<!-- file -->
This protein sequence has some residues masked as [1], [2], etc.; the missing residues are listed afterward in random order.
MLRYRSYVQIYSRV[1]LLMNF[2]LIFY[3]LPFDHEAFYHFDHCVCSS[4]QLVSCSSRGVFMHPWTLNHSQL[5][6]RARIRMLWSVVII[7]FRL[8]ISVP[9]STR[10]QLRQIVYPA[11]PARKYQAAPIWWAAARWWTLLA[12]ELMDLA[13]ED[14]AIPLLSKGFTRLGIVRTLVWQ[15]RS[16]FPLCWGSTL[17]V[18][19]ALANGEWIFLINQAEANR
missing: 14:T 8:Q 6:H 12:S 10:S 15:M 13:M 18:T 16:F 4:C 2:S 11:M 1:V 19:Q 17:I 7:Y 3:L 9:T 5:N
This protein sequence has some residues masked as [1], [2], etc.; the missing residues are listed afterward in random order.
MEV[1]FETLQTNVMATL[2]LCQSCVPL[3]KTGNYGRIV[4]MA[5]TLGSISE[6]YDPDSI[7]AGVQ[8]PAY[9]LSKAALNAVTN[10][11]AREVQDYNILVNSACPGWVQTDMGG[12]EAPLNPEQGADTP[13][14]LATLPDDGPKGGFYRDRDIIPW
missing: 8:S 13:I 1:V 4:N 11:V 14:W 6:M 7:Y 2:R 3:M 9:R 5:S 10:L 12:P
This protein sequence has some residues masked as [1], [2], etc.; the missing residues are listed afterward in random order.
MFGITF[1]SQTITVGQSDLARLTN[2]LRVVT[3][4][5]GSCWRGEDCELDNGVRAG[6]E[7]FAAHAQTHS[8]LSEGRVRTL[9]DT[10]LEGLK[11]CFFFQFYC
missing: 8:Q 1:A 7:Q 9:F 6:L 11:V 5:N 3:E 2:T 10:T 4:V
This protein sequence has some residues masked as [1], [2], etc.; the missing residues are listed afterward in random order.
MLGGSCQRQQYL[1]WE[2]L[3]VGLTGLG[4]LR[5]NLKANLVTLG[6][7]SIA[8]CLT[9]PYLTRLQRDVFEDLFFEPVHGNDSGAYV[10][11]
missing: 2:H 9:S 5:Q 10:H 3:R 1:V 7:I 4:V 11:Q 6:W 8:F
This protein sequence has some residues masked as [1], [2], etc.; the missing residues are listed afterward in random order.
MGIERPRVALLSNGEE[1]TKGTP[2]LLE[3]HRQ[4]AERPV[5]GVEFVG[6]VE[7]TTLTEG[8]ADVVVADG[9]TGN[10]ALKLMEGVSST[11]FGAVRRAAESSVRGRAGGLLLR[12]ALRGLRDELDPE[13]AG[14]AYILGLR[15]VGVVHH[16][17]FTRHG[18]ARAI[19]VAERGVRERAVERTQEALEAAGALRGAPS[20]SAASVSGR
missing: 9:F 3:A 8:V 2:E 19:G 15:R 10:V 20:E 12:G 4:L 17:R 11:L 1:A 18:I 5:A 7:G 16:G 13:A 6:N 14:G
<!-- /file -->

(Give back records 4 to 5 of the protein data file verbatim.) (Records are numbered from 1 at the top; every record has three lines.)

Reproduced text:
This protein sequence has some residues masked as [1], [2], etc.; the missing residues are listed afterward in random order.
MLGGSCQRQQYL[1]WE[2]L[3]VGLTGLG[4]LR[5]NLKANLVTLG[6][7]SIA[8]CLT[9]PYLTRLQRDVFEDLFFEPVHGNDSGAYV[10][11]
missing: 2:H 9:S 5:Q 10:H 3:R 1:V 7:I 4:V 11:Q 6:W 8:F
This protein sequence has some residues masked as [1], [2], etc.; the missing residues are listed afterward in random order.
MGIERPRVALLSNGEE[1]TKGTP[2]LLE[3]HRQ[4]AERPV[5]GVEFVG[6]VE[7]TTLTEG[8]ADVVVADG[9]TGN[10]ALKLMEGVSST[11]FGAVRRAAESSVRGRAGGLLLR[12]ALRGLRDELDPE[13]AG[14]AYILGLR[15]VGVVHH[16][17]FTRHG[18]ARAI[19]VAERGVRERAVERTQEALEAAGALRGAPS[20]SAASVSGR
missing: 9:F 3:A 8:V 2:E 19:G 15:R 10:V 20:E 12:G 4:L 17:R 11:L 1:A 18:I 5:A 7:G 16:G 13:A 6:N 14:G